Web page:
Right now is a time of transition for Heidi Brandow.
The Santa Fe-based multimedia artist has had a busy year. She just wrapped up working and teaching at the Institute of American Indian Arts and was named one of THE Magazine’s 12 New Mexico Artists to Know back in January. Earlier this summer, she also spent a month working with arts organizations in Turkey and participated in the UCross Foundation fellowship for Native artists in Wyoming.
Later this fall, Brandow is going to be making a move to Boston, where she will be working on a master’s program at the Harvard School of Design.
In the midst of preparing for this major change of scene, Brandow said she’s also been taking time to focus on realigning herself creatively. The result, she said, is a new body of work, aimed at paring things down and getting “back to the basics.”
The new series of as many as 18 works, which Brandow titled “Departures,” will be on display at form & concept gallery starting Friday. It will stay up until October.
“In a way, it’s a departure from what I’ve been doing, but also it’s literally a departure,” said Brandow. “Part of my process in creating the work even is preparing myself to depart mentally from my home.”
She described the new works as a “second cousin” to her well-known series of monsters that she paints onto mixed-media wooden panels. The new pieces use the same bright color schemes and illustrative pattern work, but her new subject matter deviates from the playful critters of the past.
Most of Brandow’s new series features images of bones and skulls. She wanted to get back to the “core essence” of her art – she felt her work had started to become too chaotic – and said she feels the bones’ imagery symbolizes that change in direction.
It’s also something that had been on her mind since her residency in Wyoming earlier this summer, where amid the vast landscape, she saw animal bones while out on walks.
“They do still follow that cartoony aesthetic, very colorful palette that you’re used to with Heidi Brandow’s work,” form & concept gallery director Jordan Eddy said of the “Departures” pieces. “And yet, it’s a leap in terms of subject matter, and it’s something that a lot of people will relate to. Bones are this stripping back, this sort of slimming down into the essence of an idea.”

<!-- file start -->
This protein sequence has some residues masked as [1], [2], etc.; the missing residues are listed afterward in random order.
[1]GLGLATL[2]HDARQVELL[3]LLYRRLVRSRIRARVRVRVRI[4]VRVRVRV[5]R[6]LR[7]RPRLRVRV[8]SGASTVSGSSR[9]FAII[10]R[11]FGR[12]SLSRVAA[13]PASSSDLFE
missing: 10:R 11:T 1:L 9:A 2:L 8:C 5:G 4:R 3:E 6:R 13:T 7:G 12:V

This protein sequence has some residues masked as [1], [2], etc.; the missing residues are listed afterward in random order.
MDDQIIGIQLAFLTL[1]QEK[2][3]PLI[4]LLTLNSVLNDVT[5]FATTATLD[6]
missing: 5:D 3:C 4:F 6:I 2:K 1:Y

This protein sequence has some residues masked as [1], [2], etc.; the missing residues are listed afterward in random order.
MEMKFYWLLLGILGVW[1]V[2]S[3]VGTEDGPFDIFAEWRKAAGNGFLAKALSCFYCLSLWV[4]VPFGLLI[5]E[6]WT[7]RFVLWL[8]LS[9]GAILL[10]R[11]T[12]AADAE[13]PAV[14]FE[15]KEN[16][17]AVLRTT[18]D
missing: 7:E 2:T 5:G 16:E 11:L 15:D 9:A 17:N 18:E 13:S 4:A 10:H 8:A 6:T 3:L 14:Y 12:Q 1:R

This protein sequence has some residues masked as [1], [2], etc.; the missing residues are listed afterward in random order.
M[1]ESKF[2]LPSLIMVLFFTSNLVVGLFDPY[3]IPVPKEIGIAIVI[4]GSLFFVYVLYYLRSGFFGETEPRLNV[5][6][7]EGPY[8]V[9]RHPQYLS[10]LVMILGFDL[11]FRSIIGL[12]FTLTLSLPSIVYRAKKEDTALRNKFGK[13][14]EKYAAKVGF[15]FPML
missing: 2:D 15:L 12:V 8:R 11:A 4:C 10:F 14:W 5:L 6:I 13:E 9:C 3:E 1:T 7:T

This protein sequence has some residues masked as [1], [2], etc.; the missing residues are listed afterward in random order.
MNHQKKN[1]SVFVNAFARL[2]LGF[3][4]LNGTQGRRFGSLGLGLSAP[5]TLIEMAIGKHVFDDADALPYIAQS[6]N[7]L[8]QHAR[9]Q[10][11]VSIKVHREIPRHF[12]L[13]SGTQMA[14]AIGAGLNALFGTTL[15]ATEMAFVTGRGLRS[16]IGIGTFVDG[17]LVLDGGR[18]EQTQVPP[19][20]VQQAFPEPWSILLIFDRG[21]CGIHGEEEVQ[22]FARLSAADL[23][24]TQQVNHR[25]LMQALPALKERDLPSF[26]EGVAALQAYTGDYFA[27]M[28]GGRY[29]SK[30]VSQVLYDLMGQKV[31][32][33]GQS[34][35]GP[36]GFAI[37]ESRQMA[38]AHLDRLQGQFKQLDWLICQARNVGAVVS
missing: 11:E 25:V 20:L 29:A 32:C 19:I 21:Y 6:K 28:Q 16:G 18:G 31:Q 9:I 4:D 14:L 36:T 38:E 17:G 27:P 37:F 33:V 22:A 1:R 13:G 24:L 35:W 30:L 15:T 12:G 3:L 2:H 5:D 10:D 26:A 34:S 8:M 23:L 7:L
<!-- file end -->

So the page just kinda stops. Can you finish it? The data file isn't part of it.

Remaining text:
The new series also features acrylic pattern work adhered onto the wooden panels, representing memories from Brandow’s childhood. The artist, who has Native Hawaiian and Diné roots, lived in both Hawaii and the Navajo Nation while growing up. The patterns were largely inspired by her time on the reservation and include depictions of convenience stores – the region did not have many grocery stores – and pixelated images of her family. She also created patterns inspired by packages of bologna, which she explained as reminding her of her family’s affinity for road trips and the lunches her mom made for them.
In that sense, she said this body of work feels more connected to her personal experiences and the memories that inform who she is today. “Everything is always personal on some level,” she said.
Images of her upbringing and personal life are not something she often delves into. “But for some reason it just felt right,” she said. “It felt where I needed to be.”
She credited a recent monthlong return trip to Turkey for an art conference and to work with local groups – she previously attended the Istanbul Technical University for industrial design and still visits regularly – with reenergizing her and reminding her of a feeling of going home.
“(It) allowed me to open myself up and reconnect with those things I hold really dear, those early memories,” she said.
Though the work is a departure, she explained that the new pieces elicit the same feeling for her as her monster series, which she’s continued to work on and develop over the past 15 years. She’s previously described the monsters, which are influenced by the Japanese art and aesthetics she was exposed to growing up in Hawaii, as an artistic release for her. It’s also a style that gives Brandow a lot of joy, she said, because of its ability to reach a widespread audience.
“I don’t come from a community where people have the privilege of accessing higher education or really fancy experiences, and so creating work like that is really important for me,” said Brandow. “It’s not to say these things are dumbed down at all, but I actually think it’s more tricky to create work that is not only visceral for a 68-year-old, but it’s also a visceral experience for a three-year-old. I don’t know if many people are able to accomplish that. (I try) to always keep in mind the audience and the people I want to create for, and that’s pretty much everybody, because I come from that community. These are my people.”
At Harvard, Brandow will be putting her focus on the intersection of art and social engagement. Her area of focus will be “Art, Design and the Public Domain,” looking specifically at how artists can work within Native and other disenfranchised communities.
“I have no expectation of what that’s going to look like,” she said of what she plans to do next. “But I’m really excited about it.”